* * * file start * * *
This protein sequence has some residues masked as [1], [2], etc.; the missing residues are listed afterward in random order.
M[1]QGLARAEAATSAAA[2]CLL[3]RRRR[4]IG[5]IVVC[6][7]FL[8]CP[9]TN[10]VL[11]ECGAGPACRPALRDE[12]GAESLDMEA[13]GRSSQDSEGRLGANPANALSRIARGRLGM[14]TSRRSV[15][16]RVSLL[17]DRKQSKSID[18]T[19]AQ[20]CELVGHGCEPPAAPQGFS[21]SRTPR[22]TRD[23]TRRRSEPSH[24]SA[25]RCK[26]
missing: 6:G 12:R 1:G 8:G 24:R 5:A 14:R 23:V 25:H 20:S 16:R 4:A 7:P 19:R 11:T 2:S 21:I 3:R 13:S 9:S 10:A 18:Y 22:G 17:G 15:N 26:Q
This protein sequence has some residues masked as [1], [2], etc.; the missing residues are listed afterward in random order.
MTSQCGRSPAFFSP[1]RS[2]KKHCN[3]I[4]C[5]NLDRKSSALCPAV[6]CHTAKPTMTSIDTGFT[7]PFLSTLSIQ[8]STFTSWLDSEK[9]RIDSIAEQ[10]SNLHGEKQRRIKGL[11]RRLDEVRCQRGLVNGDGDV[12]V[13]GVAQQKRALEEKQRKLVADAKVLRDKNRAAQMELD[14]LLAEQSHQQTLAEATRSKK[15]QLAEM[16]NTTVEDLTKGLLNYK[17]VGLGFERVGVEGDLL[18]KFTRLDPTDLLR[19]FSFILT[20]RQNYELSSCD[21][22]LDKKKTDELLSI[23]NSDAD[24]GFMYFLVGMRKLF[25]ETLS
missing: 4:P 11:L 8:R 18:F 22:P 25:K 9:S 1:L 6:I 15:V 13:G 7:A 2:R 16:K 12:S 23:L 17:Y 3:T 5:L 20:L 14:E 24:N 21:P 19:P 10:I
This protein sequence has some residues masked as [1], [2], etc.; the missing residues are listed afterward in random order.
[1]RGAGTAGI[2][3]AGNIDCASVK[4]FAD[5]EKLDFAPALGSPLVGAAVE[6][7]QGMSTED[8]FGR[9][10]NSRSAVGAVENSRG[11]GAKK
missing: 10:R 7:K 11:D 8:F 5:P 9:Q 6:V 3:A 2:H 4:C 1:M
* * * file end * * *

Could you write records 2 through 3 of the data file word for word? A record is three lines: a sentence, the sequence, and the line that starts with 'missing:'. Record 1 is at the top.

This protein sequence has some residues masked as [1], [2], etc.; the missing residues are listed afterward in random order.
MTSQCGRSPAFFSP[1]RS[2]KKHCN[3]I[4]C[5]NLDRKSSALCPAV[6]CHTAKPTMTSIDTGFT[7]PFLSTLSIQ[8]STFTSWLDSEK[9]RIDSIAEQ[10]SNLHGEKQRRIKGL[11]RRLDEVRCQRGLVNGDGDV[12]V[13]GVAQQKRALEEKQRKLVADAKVLRDKNRAAQMELD[14]LLAEQSHQQTLAEATRSKK[15]QLAEM[16]NTTVEDLTKGLLNYK[17]VGLGFERVGVEGDLL[18]KFTRLDPTDLLR[19]FSFILT[20]RQNYELSSCD[21][22]LDKKKTDELLSI[23]NSDAD[24]GFMYFLVGMRKLF[25]ETLS
missing: 4:P 11:L 8:R 18:F 22:P 25:K 9:S 1:L 6:I 15:V 13:G 7:A 2:R 16:K 12:S 23:L 17:Y 3:T 5:L 20:L 14:E 24:N 21:P 19:P 10:I
This protein sequence has some residues masked as [1], [2], etc.; the missing residues are listed afterward in random order.
[1]RGAGTAGI[2][3]AGNIDCASVK[4]FAD[5]EKLDFAPALGSPLVGAAVE[6][7]QGMSTED[8]FGR[9][10]NSRSAVGAVENSRG[11]GAKK
missing: 10:R 7:K 11:D 8:F 5:P 9:Q 6:V 3:A 2:H 4:C 1:M